Retain and Reward Key Employees with an Executive Bonus Plan

One way business owners can try to retain and reward their key employees is by offering extra compensation in the form of a nonqualified executive bonus. These types of plans often use permanent life insurance as the funding vehicle.

What it is?
An executive bonus arrangement is an addition to regular salary or compensation that business owners can provide to key employees or executives of their choice. There are no legal requirements for anything to be filed with the government or for the plan to be in writing. However, a written plan is often desirable because it can outline conditions that must be met in order for the employee to qualify for the bonus, and state the obligations of the business to pay the bonus.

How does it work?
The business provides extra compensation to the key employee in the form of a bonus. If life insurance is used as the funding vehicle, the employer may make the bonus payment directly to the insurance company, or the employee can make the premium payments.

In some instances, the employer will pay a “double bonus” to the employee to pay for any income taxes owed by the employee that are attributable to the bonus. To cover premium payments and to maintain the tax advantages of cash accumulation for the employee, the employer should plan on making ongoing bonus payments instead of a one-time bonus so the policy isn’t classified as a modified endowment contract.

The employee is the insured and owner of the life insurance policy and may name the policy beneficiaries. The life insurance policy may accumulate cash value, which can be accessed by the employee during his or her lifetime. Generally, any cash accumulation within the policy will grow tax deferred. Policy death benefits are paid to the employee’s beneficiaries named in the policy.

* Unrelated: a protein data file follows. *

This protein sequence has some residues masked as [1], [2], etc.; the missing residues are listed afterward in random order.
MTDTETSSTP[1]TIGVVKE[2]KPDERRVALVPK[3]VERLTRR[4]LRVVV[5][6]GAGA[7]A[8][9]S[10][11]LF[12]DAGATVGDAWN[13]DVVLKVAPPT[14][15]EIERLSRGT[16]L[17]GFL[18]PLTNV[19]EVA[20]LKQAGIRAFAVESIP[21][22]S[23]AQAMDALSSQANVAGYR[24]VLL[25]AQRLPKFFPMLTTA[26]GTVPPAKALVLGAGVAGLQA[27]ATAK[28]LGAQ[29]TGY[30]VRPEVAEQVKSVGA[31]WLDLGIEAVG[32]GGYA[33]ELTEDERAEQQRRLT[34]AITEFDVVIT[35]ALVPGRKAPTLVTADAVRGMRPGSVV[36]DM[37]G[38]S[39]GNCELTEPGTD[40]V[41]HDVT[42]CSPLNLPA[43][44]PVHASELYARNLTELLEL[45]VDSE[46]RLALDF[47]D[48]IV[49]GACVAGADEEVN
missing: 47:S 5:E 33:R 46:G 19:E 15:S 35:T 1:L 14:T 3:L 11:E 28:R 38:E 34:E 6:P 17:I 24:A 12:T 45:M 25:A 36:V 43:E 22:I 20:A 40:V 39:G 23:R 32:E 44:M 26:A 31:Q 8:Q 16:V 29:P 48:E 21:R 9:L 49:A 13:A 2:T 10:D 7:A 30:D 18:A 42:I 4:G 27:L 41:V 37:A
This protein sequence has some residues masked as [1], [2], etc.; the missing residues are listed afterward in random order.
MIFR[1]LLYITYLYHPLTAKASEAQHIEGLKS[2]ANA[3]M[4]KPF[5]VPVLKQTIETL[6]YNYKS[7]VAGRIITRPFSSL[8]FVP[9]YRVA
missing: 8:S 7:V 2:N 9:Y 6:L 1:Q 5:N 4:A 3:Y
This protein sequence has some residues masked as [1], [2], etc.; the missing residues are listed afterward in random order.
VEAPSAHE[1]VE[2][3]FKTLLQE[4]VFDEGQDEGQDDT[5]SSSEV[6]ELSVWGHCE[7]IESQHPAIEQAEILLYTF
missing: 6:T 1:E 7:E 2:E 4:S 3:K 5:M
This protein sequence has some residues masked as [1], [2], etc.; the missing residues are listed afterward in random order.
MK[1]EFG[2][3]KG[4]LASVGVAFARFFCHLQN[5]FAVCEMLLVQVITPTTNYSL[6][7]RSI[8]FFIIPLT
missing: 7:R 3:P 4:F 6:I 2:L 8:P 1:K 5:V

What are the tax considerations?
Bonuses are generally deductible by an employer according to the same rules as other forms of cash compensation. A bonus cannot be deducted unless it constitutes a reasonable allowance for services actually rendered.

A bonus is taxed to the employee as ordinary taxable income. 

Considerations for the employer

  • The bonus can attract, motivate and retain key employees
  • The plan is generally simple to implement and easy to administer, with no formalities or funding requirements
  • The employer may be able to deduct the bonus as a reasonable business expense
  • The employer can set terms and conditions that must be met by the employees to qualify for the bonus

Considerations for the employee

  • The employee receives life insurance protection for his or her family at little or no cost
  • The employee owns the policy and names the beneficiaries
  • Permanent life insurance may accumulate tax-deferred cash value over time, which the employee can access to supplement retirement or to meet other needs or expenses
  • The bonus may be contingent on continued employment or performance goals
  • The employee must be insurable in order for life insurance to work as the plan funding vehicle
Prepared by Broadridge Investor Communication Solutions, Inc. Copyright 2016.

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